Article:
In the 31 years since an engineer named Charles Hull invented 3D printing, it has gone from a way for car companies to quickly prototype plastic parts to something that’s touted as a technological cure-all. Meanwhile, the price of consumer 3D printers has come down dramatically, and last month, office-supply retailer Staples opened a handful of “experience centers” in Los Angeles and New York City where customers can try out the printers before buying them.
The claims for the technology have become increasingly grandiose. Proponents say it will be routinely used to build homes, food, and human tissue. 3D printing “has the potential to revolutionize the way we do almost everything,” US president Barack Obama declared at the 2013 State of the Union.
Maybe—but not yet. And unless you’re an engineer, it’s hard to tell the hype from the reality. So after Hull was nominated for the European Inventor Award from the European Patent Office (he’s up against the inventors of the QR code), we asked him to explain what the biggest fans of 3D printing get wrong, what to do about 3D-printed guns, and where some of the technology’s hidden applications might lie. Here are some extracts of the conversation.
Quartz: 3D printing has become hugely hyped. It’s now shorthand for a kind of techno-utopian thinking. What do you think about some of the rhetoric surrounding it?
Charles Hull: Some writers and people who talk about 3D printing get over-enthused. Most of the stuff they talk about will happen someday—eventually. But there’s the here-and-now and the near-term future, where a lot of that stuff is definitely hype and won’t happen. I’m very steeped into what can happen in the relatively near term. So I just tend not to pay too much attention when the hype gets too obscure.
There are going to be tremendous advances in manufacturing capabilities with 3D printing, but you need to understand that it’s in concert with other advances in automation and computing and so forth. So 3D printing isn’t necessarily the only component. There’s a lot of things in the digital-manufacturing world that are advancing together to really improve local manufacturing. Sometimes 3D printing is used as a substitute word for the whole digital-manufacturing field. And you kind of have to be in the manufacturing realm to understand or appreciate that. It may be OK that 3D printing is used as a shorthand, but it’s only a part of a broader movement.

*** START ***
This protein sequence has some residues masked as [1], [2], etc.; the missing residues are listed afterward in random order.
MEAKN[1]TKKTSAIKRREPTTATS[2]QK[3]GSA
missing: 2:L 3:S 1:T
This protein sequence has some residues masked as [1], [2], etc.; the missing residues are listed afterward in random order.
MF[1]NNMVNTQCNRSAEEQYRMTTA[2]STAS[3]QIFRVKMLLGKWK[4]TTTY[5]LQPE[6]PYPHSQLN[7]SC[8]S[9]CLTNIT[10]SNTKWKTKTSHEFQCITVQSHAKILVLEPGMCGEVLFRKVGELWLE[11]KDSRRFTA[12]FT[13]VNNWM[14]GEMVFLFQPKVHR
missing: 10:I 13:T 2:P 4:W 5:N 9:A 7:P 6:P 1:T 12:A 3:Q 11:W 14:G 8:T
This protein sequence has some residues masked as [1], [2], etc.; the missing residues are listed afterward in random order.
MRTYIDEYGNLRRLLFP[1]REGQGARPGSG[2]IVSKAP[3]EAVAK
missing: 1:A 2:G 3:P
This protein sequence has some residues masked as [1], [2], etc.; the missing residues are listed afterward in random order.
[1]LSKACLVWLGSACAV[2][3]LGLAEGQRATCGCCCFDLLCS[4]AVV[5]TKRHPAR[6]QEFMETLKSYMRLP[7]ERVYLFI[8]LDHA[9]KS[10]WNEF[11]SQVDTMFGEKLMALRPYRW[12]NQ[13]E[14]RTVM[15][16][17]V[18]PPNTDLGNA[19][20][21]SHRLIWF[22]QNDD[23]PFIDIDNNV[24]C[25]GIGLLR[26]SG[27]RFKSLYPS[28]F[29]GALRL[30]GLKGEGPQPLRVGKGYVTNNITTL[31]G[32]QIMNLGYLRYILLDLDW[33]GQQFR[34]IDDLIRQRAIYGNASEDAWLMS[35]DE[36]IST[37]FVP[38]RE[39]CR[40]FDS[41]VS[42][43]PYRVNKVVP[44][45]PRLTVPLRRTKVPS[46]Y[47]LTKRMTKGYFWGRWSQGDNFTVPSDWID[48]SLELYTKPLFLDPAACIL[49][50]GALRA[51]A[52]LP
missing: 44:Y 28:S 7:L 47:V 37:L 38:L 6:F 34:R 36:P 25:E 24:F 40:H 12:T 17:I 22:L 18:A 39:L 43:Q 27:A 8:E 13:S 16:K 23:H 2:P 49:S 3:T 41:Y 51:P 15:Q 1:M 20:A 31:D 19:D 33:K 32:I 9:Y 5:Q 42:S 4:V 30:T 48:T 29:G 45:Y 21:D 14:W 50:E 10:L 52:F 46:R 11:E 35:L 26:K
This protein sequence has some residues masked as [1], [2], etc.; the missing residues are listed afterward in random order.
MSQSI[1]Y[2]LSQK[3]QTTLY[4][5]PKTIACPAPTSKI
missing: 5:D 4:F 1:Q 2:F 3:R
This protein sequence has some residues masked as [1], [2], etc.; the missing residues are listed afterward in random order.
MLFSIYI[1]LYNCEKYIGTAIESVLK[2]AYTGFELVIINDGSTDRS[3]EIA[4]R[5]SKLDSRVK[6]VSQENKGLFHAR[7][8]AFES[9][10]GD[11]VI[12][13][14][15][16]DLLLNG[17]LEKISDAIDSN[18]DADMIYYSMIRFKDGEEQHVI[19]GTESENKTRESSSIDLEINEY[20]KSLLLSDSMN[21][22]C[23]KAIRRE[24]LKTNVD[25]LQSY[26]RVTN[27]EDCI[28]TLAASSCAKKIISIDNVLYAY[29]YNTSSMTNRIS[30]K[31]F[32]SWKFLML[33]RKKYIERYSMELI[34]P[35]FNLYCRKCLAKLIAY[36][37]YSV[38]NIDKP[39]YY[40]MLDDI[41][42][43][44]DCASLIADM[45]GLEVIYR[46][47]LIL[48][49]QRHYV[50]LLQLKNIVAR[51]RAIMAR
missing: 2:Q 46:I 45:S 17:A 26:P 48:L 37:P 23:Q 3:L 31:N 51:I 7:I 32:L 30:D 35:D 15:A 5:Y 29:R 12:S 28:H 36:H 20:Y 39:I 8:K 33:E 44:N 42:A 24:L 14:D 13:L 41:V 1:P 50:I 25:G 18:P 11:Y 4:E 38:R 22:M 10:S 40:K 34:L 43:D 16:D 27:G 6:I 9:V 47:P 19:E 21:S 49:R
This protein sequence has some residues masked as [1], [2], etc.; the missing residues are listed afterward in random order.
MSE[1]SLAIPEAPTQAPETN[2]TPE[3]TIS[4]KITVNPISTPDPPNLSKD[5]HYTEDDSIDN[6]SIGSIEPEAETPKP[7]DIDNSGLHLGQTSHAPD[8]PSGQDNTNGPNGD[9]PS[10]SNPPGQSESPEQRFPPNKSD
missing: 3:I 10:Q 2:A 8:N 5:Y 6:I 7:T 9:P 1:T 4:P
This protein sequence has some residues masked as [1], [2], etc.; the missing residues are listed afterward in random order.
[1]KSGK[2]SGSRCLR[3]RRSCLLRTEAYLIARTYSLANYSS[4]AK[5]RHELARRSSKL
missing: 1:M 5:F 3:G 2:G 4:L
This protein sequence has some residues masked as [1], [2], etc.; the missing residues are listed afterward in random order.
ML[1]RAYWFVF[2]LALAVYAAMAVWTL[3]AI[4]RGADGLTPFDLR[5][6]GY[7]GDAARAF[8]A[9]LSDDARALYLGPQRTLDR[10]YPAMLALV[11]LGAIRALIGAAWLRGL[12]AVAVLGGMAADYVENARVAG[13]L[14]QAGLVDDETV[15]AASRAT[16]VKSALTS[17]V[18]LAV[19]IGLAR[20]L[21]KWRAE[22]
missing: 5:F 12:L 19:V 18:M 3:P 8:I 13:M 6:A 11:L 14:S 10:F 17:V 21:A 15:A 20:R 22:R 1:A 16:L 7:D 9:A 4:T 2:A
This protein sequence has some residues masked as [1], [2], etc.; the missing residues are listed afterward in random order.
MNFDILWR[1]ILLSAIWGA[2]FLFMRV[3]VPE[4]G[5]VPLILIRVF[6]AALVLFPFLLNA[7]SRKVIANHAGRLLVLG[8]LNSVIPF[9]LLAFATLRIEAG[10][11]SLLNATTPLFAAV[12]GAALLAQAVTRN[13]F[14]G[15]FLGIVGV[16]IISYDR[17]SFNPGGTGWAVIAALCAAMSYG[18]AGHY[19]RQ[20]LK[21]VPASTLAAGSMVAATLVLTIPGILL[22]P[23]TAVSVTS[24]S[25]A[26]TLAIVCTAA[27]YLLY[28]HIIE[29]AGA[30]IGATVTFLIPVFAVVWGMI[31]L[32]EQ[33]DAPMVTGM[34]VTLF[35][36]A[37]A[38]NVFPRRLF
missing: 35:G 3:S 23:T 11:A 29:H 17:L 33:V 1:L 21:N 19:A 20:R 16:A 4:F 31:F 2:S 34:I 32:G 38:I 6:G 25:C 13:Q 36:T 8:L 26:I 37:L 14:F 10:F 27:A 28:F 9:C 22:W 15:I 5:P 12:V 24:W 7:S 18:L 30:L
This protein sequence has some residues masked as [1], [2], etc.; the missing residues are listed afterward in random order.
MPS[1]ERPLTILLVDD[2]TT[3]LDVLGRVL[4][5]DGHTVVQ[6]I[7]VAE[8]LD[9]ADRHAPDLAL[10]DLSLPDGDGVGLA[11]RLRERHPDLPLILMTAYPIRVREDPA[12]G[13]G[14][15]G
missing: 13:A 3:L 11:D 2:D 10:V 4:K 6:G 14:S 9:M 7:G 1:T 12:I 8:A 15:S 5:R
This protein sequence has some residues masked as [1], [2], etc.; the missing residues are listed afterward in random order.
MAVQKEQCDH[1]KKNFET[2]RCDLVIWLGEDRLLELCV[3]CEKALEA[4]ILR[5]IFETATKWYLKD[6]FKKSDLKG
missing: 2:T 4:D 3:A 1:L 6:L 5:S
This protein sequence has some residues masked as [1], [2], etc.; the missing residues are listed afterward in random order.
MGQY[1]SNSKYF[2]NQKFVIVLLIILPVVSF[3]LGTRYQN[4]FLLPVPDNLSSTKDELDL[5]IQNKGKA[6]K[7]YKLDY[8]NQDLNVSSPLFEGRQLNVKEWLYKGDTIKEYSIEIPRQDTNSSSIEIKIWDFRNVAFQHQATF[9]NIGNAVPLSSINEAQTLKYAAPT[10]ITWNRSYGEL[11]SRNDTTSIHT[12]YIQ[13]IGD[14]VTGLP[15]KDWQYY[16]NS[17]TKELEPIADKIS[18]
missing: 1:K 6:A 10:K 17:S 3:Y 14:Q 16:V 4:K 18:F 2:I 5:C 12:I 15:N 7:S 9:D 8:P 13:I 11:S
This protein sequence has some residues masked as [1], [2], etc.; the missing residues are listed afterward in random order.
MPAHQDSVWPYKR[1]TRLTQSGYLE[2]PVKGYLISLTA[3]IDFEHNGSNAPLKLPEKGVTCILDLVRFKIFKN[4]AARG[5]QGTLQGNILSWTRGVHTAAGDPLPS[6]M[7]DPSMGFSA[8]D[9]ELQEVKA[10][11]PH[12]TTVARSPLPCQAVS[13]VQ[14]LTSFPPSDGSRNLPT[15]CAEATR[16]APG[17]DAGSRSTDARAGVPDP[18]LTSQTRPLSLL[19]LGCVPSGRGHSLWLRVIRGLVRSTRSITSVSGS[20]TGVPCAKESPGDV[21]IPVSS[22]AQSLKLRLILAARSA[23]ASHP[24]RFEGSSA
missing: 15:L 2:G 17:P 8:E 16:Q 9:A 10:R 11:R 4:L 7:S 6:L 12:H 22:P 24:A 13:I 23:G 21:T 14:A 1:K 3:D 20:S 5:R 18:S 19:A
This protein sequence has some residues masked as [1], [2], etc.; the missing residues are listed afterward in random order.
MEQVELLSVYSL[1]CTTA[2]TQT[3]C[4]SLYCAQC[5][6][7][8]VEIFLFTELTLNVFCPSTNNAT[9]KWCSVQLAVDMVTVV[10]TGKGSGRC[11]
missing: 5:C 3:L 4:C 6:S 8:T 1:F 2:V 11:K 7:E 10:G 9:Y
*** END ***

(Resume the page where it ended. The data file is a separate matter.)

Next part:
Also, how soon will all those advances in manufacturing happen? The answer is that it’s a very evolutionary process with lots and lots of relatively minor advances. So from a day-to-day working in the field, it’s more working on the particulars without too much vision for the longer-term totality of it.
When you hear stories about guns being made by 3D printing, or speculation about printing human tissue, does that concern you at all?
Yeah, it’s a concern. That’s where the people who come up with and enforce the public-safety laws, that’s their concern and responsibility. 3D printing is probably not the best way to make a gun these days. If somebody wants to make guns, there are lots of technologies to do it with. I think the fact is that people who want to make guns now can make guns. It’s maybe the responsibility of the people who police legal issues to adapt to the technology.
I’m curious about some of the less glamorous but maybe more useful applications of 3D printing.
You might have seen the Google Ara phone that’s being developed. All the enclosures for the modules of the phone will be 3D printed, with the idea that they can be customized and individualized for each person. So everybody can have a phone that they themselves helped style. Maybe that actually is glamorous, but it’s more along the lines of what 3D printing can do, because as you get the technology into manufactured applications, then complexity and customization are freed. But my perspective is improving the production speed of 3D printing and getting all the hardware and software established so this can happen.